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Photographer's Note

I know it sounds a bit strange: first I mentioned the glacier calving and now comes the glacier milk.

Am I serious? Yes.

I heard this expression for the first time from emka.

Created in the calving process icebergs melt, producing a water that has a very specific color. Most lakes and rivers which I had a chance to see in Patagonia had a distinct green color. The intensity depended on the available light but without a doubt it was green. The explanation is very simple: the water contains tiny particles of rock.

On the web page of the US Geological Survey I found following explanation:
Rock Flour - fine-grained, silt-size sediment formed by the mechanical erosion of bedrock at the base and sides of a glacier by moving ice. When it enters a stream, it turns the stream's color brown, gray, iridescent blue-green, or milky white. Also called Glacier Flour or Glacier Milk.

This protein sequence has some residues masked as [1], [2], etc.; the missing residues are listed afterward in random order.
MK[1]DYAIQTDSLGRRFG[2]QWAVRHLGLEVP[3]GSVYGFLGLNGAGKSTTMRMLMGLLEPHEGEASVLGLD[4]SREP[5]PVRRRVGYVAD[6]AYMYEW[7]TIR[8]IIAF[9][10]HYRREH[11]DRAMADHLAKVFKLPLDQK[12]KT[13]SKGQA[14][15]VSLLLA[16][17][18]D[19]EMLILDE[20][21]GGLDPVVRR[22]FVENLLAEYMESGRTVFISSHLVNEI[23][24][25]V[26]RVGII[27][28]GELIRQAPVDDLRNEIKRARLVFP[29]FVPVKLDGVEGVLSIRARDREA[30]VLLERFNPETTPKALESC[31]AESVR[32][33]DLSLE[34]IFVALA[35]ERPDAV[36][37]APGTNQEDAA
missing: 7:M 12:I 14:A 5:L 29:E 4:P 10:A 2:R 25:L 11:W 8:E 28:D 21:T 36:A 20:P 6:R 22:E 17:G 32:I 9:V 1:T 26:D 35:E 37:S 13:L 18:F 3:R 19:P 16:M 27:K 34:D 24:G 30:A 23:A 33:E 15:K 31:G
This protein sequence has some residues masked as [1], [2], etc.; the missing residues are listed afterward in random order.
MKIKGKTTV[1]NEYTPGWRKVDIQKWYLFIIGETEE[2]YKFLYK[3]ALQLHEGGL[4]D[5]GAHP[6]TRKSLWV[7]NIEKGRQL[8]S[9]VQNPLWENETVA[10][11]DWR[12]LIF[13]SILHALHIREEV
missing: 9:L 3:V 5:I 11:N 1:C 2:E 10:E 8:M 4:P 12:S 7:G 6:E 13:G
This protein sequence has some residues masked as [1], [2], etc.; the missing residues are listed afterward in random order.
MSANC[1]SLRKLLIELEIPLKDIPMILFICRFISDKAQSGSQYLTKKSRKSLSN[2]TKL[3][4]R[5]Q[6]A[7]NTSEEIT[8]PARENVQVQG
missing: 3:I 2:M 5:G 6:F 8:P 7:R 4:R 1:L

I have some photos where the color is much more pronounced yet somehow the title seemed very suitable here.

This photo was taken during the hike to Laguna Torres, with trailhead in El Chalten (Southern Patagonia, Argentina). After 3 hours hike you arrive at Laguna Torres across which you have amazing view of Cerro Torre. The river which you see here flows out of the Laguna Torre, I was not able to find its name.

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Additional Photos by Mariusz Kamionka (mkamionka) Gold Star Critiquer/Gold Star Workshop Editor/Gold Note Writer [C: 2826 W: 95 N: 6940] (29151)
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